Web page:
Tag clips to find them fast
Many sharing options
Powerful colour correction tools
Downloadable trial version
Not as elegant as iMovie
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With Final Cut Express discontinued, Adobe's Premiere Elements 10's closest rival, iMovie, comes free with every Mac or can be downloaded from the Mac App Store for just over £10. So how can an editing package that costs nearly eight times as much hope to compete?
By offering tools and options that Apple left out of their own offering, such as being able to edit using multiple video layers, work with the native AVCHD files that came out of your HD camcorder (iMovie must reformat them, wasting time and storage space) and even design DVDs, complete with menus.
So what does version 10 bring to the table? The whole emphasis is on sharing and tagging your clips to make them easier to find. Adobe split the editing process into two programs.
The Organizer takes care of importing, cataloguing and tagging your clips – be they photos or videos – while the main app is where you build your project. You can send a clip from the Organizer straight to places like YouTube, Flickr or Facebook without any kind of processing if you like, but the whole point of an editing program is to edit, so few people may take advantage of that option.
Pan and zoom
A new powerful pan and zoom tool is now available, so you can create complex motion across an individual photograph. Unlike iMovie, you're not limited to just setting an end and start frame, but you can create multiple focus points and move across them over time. You can even pause the view for a few seconds on a specific area.
If editing feels too much like hard work, you can use the enhanced 'Auto-movie' options: choose the clips you want in the order you'd like to use them, select a theme and a few other parameters, and Premiere Elements will take care of the rest for you.
You can of course customise the end result should you like to apply a more personal touch to your project.
Colour-correcting video clips is now possible thanks to a new filter. By default, the process is automatic, but you can delve into it and manipulate the colours to your heart's content, even focusing solely on highlights, shadows or midtones.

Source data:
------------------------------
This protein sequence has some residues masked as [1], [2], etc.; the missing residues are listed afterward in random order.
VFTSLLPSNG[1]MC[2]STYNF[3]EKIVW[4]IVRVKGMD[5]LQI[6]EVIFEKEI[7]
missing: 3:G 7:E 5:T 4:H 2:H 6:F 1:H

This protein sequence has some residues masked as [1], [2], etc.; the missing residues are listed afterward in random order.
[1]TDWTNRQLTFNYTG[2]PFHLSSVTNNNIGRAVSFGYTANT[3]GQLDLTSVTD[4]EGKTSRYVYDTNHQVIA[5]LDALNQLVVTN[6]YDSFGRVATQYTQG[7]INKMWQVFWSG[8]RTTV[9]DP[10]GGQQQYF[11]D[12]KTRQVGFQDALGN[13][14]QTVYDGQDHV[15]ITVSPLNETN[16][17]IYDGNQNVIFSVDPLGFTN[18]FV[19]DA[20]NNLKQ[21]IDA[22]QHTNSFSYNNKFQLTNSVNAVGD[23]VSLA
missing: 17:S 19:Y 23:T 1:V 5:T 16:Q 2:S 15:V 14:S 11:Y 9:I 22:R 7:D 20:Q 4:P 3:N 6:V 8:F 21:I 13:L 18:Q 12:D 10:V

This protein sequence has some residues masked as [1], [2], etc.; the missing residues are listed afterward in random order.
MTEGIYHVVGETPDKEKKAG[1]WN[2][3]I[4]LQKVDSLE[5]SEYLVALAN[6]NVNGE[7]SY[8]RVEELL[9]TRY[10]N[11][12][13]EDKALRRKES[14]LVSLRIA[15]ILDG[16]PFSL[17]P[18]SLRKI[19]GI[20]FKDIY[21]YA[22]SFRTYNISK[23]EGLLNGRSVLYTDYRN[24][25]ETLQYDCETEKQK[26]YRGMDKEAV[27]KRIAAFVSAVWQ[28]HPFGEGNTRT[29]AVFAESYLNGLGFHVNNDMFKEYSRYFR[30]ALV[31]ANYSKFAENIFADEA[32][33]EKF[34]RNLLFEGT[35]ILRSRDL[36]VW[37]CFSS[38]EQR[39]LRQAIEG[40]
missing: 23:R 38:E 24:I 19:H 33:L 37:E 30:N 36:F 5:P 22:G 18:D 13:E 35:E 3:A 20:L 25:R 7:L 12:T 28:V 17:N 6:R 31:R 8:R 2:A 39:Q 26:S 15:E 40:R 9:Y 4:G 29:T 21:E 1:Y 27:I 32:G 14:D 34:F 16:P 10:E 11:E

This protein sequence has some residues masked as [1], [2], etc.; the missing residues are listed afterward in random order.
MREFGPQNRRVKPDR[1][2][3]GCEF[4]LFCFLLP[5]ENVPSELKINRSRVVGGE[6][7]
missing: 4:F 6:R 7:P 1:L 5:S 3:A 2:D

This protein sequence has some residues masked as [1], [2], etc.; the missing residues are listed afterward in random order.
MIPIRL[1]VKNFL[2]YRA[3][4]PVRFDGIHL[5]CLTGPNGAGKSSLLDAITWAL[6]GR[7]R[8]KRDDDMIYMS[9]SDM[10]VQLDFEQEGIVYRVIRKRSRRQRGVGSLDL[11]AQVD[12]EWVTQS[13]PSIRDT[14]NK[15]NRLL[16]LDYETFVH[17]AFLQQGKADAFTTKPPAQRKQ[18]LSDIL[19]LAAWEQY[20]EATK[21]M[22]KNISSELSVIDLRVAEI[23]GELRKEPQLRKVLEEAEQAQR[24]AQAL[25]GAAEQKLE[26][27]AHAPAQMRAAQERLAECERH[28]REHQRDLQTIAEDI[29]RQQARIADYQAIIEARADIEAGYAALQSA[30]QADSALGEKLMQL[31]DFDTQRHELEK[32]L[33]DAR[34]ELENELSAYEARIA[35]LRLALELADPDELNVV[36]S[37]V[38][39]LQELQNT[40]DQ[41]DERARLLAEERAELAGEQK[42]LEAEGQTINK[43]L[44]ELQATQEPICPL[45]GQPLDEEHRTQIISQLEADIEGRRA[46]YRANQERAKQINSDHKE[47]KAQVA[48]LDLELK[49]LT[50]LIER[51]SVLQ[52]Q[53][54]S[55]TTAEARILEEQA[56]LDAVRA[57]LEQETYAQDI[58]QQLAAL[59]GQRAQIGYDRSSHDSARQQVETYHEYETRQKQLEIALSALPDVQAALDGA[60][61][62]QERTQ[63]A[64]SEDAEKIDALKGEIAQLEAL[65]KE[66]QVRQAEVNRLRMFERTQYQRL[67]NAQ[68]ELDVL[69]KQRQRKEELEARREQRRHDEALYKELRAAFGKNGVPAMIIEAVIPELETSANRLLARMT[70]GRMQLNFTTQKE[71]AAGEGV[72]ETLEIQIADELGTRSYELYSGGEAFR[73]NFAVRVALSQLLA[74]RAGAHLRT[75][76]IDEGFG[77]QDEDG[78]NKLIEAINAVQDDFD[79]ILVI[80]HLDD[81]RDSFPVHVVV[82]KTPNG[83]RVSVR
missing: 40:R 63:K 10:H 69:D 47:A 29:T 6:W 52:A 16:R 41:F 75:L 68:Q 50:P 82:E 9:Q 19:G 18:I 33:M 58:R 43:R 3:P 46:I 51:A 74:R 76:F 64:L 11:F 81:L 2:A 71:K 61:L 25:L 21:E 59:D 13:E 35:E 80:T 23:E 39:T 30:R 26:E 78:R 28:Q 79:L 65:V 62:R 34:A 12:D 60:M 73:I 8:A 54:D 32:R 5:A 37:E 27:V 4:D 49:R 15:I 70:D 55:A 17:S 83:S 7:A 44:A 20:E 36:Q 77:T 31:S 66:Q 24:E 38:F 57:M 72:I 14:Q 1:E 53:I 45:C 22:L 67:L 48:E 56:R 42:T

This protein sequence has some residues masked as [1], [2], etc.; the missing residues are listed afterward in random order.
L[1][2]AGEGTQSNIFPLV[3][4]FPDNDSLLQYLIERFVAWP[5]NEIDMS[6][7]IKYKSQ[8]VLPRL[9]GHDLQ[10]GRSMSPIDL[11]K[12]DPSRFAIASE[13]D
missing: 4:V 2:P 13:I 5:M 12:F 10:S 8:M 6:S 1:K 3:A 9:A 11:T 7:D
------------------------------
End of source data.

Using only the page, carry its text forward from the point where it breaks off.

When it comes to exporting your work, you'll be deluged with options: some of the new features include being able to upload to places such as Facebook, Flickr or YouTube, save an HD-quality movie onto a standard DVD disc to play it back on a Blu-ray player (as long as the movie's relatively short, of course) or even export the whole project back into AVCHD format.
All this sounds good, but sadly, there's a huge drawback to using Premiere Elements: if you're used to iMovie, you'll find the two-program approach confusing, and the lack of elegance can be felt throughout.
You have to double-click on a clip to preview it in a floating window for instance; and accessing all the menus and options begins to feel as if you've left your Mac and are exploring a new interface paradigm, which can be frustrating at times.
However, there's no doubt that you can achieve more with Adobe's Premiere Elements 10 than you can with Apple's iMovie.
But before investing in it, make sure you experiment with the 30-day demo, which is available to download from www.adobe.com. That way you can see if this app suits your needs.
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Steve has been writing about technology since 2003. Starting with Digital Creative Arts, he's since added his tech expertise at titles such as iCreate, MacFormat, MacWorld, MacLife, and TechRadar. His focus is on the creative arts, like website builders, image manipulation, and filmmaking software, but he hasn’t shied away from more business-oriented software either. He uses many of the apps he writes about in his personal and professional life. Steve loves how computers have enabled everyone to delve into creative possibilities, and is always delighted to share his knowledge, expertise, and experience with readers.